If you have never been around peacocks at night the title of this post must be confusing, or intriguing perhaps?
My favorite uncle and aunt lived on a large farm that covered an even larger hill (read mountainish) in Kentucky. I used to love to go,stay with them and explore the farm. I also loved tagging along with my older cousins. I had one I particular who fascinated me with her teenagerness. She had the most gorgeous long dark brown hair and was/is beautiful. I'm sure she hated having her little city-cousin following her all over the farm, but she never let me know if she felt this way. Even her name was exotic to me as it was her parent's names put together. This was before the days of it being a fashionable southern thing to do to give your kids a double name.
My anut and uncle had all tgoes of animals on the farm. Everything from cows to chickens to...yiu guessed it, peacocks. I'm not 100% sure how they ended up with peacocks on a farm in northern Kentucky. Things like this just seemed to happen with them. These were the same people who had so many chickens that they started to roost in the trees close to the house. When you would drive up the gravel road almost at their house they had two chicken trees. Let's just say you tried to never walk under these trees!
So back to the peacocks. I was staying overnight with them and in the middle of the night I was awakened by a lady screaming! I was about 10 years or so old, but was still sure there was someone out there in need of help. I got out of bed and walked to the big sliding glass door and peered out. Again a scream! I was way too (dare I say) chicken to actually walk outside and did not want to wake up my aunt or uncle. I waited out the night scared to death with what the day might bring.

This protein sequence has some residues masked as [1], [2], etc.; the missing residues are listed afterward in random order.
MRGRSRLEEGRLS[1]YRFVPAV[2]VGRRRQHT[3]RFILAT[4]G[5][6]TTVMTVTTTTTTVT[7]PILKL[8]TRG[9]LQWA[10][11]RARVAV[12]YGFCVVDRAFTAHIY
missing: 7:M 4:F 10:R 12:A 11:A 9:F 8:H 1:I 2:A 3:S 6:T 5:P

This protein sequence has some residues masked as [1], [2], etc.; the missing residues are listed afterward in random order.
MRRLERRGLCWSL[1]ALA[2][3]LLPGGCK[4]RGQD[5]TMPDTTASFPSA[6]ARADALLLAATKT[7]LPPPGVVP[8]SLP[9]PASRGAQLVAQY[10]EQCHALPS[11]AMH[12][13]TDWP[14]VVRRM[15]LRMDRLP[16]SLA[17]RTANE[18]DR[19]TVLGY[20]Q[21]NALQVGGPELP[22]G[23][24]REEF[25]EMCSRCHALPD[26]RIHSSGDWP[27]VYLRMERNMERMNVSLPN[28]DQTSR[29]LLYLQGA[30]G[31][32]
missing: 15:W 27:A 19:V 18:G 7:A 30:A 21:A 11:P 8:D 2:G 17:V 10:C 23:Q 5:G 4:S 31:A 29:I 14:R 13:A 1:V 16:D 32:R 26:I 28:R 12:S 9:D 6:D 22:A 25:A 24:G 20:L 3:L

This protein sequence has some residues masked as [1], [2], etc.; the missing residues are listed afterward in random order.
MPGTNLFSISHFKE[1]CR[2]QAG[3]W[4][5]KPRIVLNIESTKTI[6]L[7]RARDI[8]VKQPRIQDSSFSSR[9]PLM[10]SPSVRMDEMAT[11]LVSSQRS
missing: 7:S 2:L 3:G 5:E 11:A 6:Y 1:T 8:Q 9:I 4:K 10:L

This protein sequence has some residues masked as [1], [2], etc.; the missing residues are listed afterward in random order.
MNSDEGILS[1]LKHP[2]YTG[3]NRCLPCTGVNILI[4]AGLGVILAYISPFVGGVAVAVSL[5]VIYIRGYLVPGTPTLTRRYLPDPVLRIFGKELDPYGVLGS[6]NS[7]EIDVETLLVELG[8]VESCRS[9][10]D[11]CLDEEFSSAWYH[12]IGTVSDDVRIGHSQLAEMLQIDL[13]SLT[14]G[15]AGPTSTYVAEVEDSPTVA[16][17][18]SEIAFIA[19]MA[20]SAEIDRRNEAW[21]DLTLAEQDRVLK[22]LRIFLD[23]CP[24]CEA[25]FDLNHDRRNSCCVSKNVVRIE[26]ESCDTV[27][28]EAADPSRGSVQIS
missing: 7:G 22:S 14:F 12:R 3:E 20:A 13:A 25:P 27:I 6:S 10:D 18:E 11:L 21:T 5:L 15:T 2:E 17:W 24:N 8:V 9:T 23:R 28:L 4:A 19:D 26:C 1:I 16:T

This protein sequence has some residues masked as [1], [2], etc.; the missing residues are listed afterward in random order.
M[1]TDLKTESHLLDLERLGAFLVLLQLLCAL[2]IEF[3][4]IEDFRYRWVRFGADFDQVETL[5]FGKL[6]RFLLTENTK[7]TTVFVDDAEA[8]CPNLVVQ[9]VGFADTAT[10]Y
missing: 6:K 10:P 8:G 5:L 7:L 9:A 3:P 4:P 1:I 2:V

First thing in the morning I told my aunt what I had heard the night before. She howled with laughter and told me there was nothing to be worried about. Apparently when male peacocks are feeling 'amorous' they call out to the ladies around. I wish that she had shared this piece of I formation with me the afternoon before. To this day I can't see a peacock without also hearing an echo of a lady screaming.
My aunt and uncle's peacocks eventually became something's dinner or someone else's worries because they left the farm. They didn't leave without a trace though, my aunt collected all the beautiful feathers they left behind and gave them to my mom and me. I displayed them for awhile in different areas of the house until they lost their appeal and became a dust magnet. I would never get rid of them for their history, but have now repurposed some for Christmas decorations. I jazzed up some plain, boring green wreaths with glitters picks in peacock colors as well as some of the feathers.
My uncle is no longer with us, but he is a part of our Christmas celebrations every year without fail.